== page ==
My textbook says this enter image description here

I get that the quiescent power dissipation is \$P_{DQ}=V_{CEQ}I_{CQ}\$. But, when a signal is present, the instantaneous Q point simply varies sinusoidally around the dc quiescent point. This means the instantaneous \$V_{CE}\$ and \$I_C\$ can go higher than \$V_{CEQ}\$ and \$I_{CQ}\$. I think this should cause some "additional" rms power \$P_{signal}\$ dissipated in the transistor; so shouldn't the total power be \$P_{DQ} + P_{signal}\$ ? I don't really get how \$P_{signal}\$ steals the power from \$P_{DQ}\$. Appreciate any help. Thanks!

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    \$\begingroup\$ In your assumption you change the operating (Q-) point with the input signal. But that is not how an operating point works ! The operating point remains fixed and the signal causes deviations from that point. Looking at it like that makes the book's statement true (for some amplifiers at least). Also, the instantaneous Vce and Ic can also be lower than the operating point. \$\endgroup\$ – Bimpelrekkie Jun 13 '17 at 6:35
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    \$\begingroup\$ Sure but that does not change the average operating point. The signal causes variations over the load line but the operating point stays in the middle. \$\endgroup\$ – Bimpelrekkie Jun 13 '17 at 6:40
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    \$\begingroup\$ No it does not, see Andy's answer below. The signal not only causes more power to be dissipated in the positive peaks but also less power to be dissipated in the negative peaks. And in a class A amplifier (like a simple one transistor common-emitter) this "extra power" part is compensated for by the "less power" part resulting in an average of zero. \$\endgroup\$ – Bimpelrekkie Jun 13 '17 at 6:45
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    \$\begingroup\$ Yes, for class A amplifiers that is the case. For class AB and B it is a different story, they draw extra power from the supply but only when needed (when driving a "heavy" load with a large signal). \$\endgroup\$ – Bimpelrekkie Jun 13 '17 at 6:56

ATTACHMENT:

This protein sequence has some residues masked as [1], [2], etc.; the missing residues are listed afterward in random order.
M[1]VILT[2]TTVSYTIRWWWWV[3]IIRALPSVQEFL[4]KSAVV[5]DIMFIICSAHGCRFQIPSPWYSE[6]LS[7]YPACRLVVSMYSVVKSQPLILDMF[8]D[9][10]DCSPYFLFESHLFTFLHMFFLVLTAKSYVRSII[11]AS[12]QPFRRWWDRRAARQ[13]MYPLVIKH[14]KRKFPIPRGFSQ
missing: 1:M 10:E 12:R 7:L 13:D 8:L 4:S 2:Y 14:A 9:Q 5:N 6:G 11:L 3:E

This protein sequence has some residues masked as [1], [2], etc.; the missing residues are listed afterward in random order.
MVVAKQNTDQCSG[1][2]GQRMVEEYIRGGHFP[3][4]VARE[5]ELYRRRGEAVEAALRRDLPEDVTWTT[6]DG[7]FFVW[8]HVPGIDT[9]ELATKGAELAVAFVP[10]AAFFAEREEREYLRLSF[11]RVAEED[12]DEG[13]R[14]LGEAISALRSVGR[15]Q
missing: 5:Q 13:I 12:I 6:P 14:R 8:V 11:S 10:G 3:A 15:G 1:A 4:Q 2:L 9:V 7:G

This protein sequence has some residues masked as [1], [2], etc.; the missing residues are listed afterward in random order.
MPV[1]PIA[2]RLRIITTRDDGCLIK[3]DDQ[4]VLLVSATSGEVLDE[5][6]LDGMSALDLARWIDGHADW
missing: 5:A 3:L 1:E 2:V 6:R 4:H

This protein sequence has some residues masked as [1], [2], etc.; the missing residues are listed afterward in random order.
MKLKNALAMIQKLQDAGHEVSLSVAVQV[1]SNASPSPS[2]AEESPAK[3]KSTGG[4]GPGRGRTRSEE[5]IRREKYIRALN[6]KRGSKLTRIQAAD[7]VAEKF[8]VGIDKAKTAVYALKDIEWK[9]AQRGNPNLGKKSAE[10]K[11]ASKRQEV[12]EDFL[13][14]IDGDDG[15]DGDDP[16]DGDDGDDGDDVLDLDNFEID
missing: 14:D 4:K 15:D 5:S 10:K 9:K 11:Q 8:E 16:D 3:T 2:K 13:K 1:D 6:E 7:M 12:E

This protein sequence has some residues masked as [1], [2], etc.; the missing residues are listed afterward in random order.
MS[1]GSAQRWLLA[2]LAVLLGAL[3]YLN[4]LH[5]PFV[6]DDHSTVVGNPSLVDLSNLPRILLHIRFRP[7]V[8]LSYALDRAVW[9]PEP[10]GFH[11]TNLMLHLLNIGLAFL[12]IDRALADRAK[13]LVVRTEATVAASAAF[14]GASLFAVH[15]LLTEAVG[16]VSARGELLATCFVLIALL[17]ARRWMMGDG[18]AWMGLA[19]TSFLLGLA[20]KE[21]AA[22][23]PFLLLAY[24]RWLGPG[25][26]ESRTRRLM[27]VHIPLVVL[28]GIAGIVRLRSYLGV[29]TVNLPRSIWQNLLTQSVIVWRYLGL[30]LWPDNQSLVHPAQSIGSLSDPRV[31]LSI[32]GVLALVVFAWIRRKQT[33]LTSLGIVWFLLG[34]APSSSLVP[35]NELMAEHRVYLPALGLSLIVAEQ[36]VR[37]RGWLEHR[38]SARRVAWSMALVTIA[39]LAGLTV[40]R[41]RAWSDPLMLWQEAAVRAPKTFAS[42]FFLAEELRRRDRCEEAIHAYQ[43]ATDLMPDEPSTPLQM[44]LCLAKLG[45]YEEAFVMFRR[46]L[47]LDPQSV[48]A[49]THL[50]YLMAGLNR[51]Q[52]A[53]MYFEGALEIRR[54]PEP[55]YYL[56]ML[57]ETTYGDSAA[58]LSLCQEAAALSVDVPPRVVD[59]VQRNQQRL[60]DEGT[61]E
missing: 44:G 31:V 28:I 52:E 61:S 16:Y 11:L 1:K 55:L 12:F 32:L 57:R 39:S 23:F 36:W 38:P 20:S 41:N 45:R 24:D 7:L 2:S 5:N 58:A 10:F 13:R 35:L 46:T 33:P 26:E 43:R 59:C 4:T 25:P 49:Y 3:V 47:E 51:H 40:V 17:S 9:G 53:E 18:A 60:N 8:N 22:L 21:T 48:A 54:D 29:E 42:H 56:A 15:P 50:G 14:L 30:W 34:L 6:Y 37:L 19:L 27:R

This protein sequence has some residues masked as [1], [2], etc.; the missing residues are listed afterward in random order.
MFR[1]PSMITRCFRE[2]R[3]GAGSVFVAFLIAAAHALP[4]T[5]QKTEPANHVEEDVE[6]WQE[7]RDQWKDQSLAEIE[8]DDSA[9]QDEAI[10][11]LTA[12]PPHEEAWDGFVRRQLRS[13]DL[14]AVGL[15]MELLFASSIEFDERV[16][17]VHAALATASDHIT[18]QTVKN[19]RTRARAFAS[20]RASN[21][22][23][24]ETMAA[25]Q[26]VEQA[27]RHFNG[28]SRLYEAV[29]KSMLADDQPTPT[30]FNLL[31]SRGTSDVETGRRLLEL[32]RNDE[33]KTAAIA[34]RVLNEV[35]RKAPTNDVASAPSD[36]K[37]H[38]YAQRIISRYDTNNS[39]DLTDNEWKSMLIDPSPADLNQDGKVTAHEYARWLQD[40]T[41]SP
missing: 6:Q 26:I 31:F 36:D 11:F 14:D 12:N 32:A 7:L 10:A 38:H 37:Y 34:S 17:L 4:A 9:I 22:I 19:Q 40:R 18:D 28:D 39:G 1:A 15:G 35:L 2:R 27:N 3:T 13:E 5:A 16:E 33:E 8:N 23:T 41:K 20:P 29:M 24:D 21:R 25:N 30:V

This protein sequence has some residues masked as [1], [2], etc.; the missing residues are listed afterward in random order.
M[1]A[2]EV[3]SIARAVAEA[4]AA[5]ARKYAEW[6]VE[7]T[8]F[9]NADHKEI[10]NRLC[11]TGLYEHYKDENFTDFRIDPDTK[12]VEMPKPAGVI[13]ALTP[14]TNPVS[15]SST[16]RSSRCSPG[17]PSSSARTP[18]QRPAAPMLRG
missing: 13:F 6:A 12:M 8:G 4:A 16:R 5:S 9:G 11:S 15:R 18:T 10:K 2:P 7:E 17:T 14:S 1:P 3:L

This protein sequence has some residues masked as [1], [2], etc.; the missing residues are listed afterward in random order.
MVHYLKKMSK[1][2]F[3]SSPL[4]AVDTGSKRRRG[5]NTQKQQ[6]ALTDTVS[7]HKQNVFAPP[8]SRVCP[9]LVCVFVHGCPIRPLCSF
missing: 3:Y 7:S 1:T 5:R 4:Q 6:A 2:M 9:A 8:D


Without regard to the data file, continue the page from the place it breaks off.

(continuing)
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    \$\begingroup\$ The quiescent point being worst case is a bold statement... I would recommend reading up on output stage efficiencies as class-a into Restive load tops out at 25 % eff. \$\endgroup\$ – sstobbe Jun 13 '17 at 6:56

For the BJT in Common-Emitter configuration the power dissipation in the BJT is always equal to:

$$P_D = I_C*V_{CE}+I_B*V_{V_{BE}} \approx I_C*V_{CE} $$

In Saturation when the BJT is fully-ON the \$V_{CE}\$ reach the lowest value and the collector current reach the maximum value. But overall the power dissipation is small. We have the same situation when BJT approaches cut-off. Hence the maximum power dissipation must lay somewhere between saturation and cut-off region in the active region.

Let us exam this circuit:


simulate this circuit – Schematic created using CircuitLab

And let us plot Ic vs Vce and the power dissipation in the BJT

enter image description here

As you can see the worst case scenario is when:

\$ V_{CE} = \frac{Vcc}{2} \$ and \$ I_C = \frac{I_{Cmax}}{2}\$

Where \$ I_{Cmax} = \frac{Vcc}{R_L}\$

So finally we can find:

$$P_{Dmax} = \frac{Vcc}{2}*\frac{\frac{Vcc}{2}}{R_L} = \frac{Vcc^2}{4R_L} = \frac{20V^2}{4*500\Omega} = \frac{400}{2000} = 0.2W $$

  • \$\begingroup\$ Looks really neat! Thank you :) I think you have something like this : $$i_c = -kv_{ce} + I_{csat}$$ $$p_{inst} = v_{ce}i_c = v_{ce}(-kv_{ce} + I_{csat}) = -k{v_{ce}}^2 + v_{ce}I_{csat}$$ Its a simple quadratic and the maximum value occurs somewhere between 'sat' and 'cutoff'. \$\endgroup\$ – Hiiii Jun 13 '17 at 14:00
  • \$\begingroup\$ Hey @G36 is there any reason why \$i_c\$ versus \$v_{ce}\$ should be linear (blue line) ? \$\endgroup\$ – Hiiii Jun 13 '17 at 14:01
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    \$\begingroup\$ The blue line is the load line for a given RL. And the resistor is a linear device. \$\endgroup\$ – G36 Jun 13 '17 at 14:09
  • \$\begingroup\$ My bad! gotcha xD \$\endgroup\$ – Hiiii Jun 13 '17 at 14:23